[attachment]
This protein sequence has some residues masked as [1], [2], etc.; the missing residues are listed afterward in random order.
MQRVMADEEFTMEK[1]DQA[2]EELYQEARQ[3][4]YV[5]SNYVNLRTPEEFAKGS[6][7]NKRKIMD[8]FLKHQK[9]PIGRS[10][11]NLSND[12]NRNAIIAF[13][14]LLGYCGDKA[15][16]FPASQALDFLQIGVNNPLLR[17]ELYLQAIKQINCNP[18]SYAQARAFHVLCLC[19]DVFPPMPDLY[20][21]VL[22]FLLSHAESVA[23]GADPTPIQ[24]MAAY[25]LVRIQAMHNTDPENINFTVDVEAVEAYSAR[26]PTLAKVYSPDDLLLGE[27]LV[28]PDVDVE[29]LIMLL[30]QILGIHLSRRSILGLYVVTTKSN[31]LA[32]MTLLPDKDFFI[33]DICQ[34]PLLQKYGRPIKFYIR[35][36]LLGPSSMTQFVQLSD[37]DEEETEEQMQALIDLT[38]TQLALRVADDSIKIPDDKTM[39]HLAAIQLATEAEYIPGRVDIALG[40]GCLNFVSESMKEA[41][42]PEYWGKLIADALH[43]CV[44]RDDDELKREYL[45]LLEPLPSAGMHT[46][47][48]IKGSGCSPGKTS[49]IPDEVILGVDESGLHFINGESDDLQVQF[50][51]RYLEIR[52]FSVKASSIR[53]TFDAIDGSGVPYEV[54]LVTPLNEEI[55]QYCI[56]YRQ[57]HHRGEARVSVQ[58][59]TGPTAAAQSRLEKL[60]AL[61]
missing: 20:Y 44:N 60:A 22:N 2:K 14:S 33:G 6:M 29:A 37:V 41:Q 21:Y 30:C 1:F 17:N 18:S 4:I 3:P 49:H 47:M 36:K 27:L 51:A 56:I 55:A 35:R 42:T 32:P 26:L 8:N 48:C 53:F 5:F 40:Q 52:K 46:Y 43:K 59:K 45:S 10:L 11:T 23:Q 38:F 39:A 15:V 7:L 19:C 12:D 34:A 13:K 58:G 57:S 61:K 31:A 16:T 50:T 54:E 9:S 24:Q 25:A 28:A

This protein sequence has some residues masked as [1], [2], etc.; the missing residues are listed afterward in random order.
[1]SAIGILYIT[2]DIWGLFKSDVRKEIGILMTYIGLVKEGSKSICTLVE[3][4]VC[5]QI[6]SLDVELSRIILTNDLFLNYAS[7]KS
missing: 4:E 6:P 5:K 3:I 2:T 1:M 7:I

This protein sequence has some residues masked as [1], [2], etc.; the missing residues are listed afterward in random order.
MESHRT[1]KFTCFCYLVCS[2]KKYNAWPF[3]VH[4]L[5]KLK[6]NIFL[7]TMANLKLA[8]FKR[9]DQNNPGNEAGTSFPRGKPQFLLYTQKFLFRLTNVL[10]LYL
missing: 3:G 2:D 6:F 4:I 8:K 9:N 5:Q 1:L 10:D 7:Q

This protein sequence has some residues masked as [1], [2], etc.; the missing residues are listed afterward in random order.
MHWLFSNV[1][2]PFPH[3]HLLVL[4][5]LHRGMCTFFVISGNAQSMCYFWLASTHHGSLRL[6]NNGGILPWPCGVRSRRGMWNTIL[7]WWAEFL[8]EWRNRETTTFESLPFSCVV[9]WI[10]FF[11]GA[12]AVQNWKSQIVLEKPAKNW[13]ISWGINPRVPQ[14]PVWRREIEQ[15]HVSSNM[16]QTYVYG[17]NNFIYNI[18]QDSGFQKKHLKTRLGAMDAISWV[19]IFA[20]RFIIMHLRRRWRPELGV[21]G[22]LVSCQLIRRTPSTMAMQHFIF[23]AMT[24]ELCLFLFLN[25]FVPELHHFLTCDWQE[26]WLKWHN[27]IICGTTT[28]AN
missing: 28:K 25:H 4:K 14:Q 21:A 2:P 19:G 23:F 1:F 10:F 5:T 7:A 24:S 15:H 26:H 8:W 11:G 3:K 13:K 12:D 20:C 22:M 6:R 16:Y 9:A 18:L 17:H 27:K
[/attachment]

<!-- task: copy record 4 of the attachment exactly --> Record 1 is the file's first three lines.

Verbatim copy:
This protein sequence has some residues masked as [1], [2], etc.; the missing residues are listed afterward in random order.
MHWLFSNV[1][2]PFPH[3]HLLVL[4][5]LHRGMCTFFVISGNAQSMCYFWLASTHHGSLRL[6]NNGGILPWPCGVRSRRGMWNTIL[7]WWAEFL[8]EWRNRETTTFESLPFSCVV[9]WI[10]FF[11]GA[12]AVQNWKSQIVLEKPAKNW[13]ISWGINPRVPQ[14]PVWRREIEQ[15]HVSSNM[16]QTYVYG[17]NNFIYNI[18]QDSGFQKKHLKTRLGAMDAISWV[19]IFA[20]RFIIMHLRRRWRPELGV[21]G[22]LVSCQLIRRTPSTMAMQHFIF[23]AMT[24]ELCLFLFLN[25]FVPELHHFLTCDWQE[26]WLKWHN[27]IICGTTT[28]AN
missing: 28:K 25:H 4:K 14:Q 21:A 2:P 19:G 23:F 1:F 10:F 5:T 7:A 24:S 15:H 26:H 8:W 11:G 3:K 13:K 12:D 20:C 22:M 6:R 16:Y 9:A 18:L 17:H 27:K